Which one are you really giving?
In dentistry we often use the terms infiltrate and nerve block when we are talking about giving local anesthesia. I often get questions wondering what the difference is between these two injections. In some areas of the mouth it may not seem like there is a difference at all. However, there are actually three different types of injections we perform in dentistry. These are called infiltration, field block, and nerve block.
INFILTRATION: Is when anesthetic is delivered to the terminal branches of the nerve and is confined to a small region of anesthesia. In dentistry, this would technically be for injections into the papilla for hemostasis or a PDL injection.
FIELD BLOCK: Some clinicians may call it a supraperiosteal injection. The reason it is considered a field block is because it anesthetizes multiple structures at a time. For example, the pulp, facial gingiva, and lip. Because the anesthetic is delivered further away from the terminal branches but still near the affected area, the local field will become numb. We don’t use this term often in dentistry. It should be used when anesthetic is deposited above the root apex. For example, a single tooth injection (infiltration above #9) or one that does a couple of teeth at a time, like an ASA injection.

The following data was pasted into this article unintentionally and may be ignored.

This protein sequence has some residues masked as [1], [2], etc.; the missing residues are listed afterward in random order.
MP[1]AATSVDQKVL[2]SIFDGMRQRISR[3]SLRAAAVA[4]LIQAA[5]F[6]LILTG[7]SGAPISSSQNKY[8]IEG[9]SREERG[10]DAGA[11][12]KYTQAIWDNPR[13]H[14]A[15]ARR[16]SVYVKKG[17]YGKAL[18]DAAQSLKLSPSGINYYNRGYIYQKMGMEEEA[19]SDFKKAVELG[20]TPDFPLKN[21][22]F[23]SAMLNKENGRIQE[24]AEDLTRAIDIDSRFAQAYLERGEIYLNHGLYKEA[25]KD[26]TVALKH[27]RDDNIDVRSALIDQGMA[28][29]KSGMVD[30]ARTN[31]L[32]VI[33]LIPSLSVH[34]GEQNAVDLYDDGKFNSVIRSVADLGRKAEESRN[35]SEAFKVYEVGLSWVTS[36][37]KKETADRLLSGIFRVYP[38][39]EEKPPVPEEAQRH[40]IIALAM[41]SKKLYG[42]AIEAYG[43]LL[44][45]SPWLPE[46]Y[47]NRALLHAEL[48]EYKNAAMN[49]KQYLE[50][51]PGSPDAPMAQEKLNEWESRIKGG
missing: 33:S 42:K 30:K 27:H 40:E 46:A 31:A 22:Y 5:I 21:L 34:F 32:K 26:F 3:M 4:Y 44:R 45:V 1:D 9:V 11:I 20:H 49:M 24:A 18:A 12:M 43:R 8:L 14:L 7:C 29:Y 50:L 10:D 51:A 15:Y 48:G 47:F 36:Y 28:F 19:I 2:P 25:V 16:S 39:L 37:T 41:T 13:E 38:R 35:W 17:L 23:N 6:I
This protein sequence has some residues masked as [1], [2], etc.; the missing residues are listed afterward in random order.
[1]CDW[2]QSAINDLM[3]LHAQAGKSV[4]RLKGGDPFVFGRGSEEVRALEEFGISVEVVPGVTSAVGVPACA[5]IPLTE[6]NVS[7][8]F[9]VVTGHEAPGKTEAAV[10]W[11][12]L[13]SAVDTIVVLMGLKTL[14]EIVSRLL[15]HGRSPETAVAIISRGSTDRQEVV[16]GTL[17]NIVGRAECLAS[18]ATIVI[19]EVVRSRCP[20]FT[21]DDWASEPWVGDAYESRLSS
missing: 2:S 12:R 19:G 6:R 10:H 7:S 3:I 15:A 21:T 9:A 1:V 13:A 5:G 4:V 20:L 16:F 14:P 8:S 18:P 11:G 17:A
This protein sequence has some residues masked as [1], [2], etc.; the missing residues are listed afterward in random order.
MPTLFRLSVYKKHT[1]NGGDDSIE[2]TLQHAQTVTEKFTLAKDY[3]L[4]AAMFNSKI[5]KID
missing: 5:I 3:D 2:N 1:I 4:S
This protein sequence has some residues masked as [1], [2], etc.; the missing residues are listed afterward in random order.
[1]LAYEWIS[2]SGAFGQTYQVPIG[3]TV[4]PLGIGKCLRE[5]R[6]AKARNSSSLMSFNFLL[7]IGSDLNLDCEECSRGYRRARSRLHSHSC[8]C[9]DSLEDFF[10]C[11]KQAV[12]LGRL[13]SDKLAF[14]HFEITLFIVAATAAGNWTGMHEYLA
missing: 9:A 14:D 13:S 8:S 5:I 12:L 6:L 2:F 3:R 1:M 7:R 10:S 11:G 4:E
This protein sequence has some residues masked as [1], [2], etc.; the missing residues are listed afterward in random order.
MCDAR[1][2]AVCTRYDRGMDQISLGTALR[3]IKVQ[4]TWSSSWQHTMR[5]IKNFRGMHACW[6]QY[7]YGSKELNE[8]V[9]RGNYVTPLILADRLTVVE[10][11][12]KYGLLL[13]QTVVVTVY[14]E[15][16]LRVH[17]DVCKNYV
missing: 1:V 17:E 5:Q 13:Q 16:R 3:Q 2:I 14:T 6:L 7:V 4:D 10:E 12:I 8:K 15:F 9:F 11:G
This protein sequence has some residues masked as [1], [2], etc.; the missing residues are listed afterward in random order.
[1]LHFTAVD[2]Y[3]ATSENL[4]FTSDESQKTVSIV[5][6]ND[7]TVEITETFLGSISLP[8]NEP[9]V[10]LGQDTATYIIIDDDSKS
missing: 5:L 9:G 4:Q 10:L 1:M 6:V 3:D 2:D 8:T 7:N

NERVE BLOCK. This injection will anesthetize multiple teeth in a quadrant. Generally, the deposition site is far from the targeted teeth, closer to a nerve trunk and impact several structures. Examples of injections would be the Inferior Alveolar (IA), Infraorbital (IO), and the Posterior Superior Alveolar (PSA).
Here’s the thing.
We don’t use the term field block in dentistry (if we do it is rarely done). We either say its an infiltration or a nerve block. Field blocks tend to get lumped into the infiltration category. Even then, there is debate on whether a certain injection like the MSA or mental is considered a nerve block or a field block (infiltration). This can make someone’s head spin.
Looking at multiple textbooks and literature it appears that an injection in which the depth of penetration is greater than 10 mm is considered a nerve block, everything else is infiltration.
For all my dental hygiene friends who live in states that can only perform infiltration techniques maybe this bit of information will help you decide which injections to give and how to give them.
It doesn’t matter if you are giving an infiltration, field block or a nerve block, understanding injection technique is crucial to providing safe and effective pain management to your patients. I encourage you to brush up on your injection skills so you can hit your best shot!
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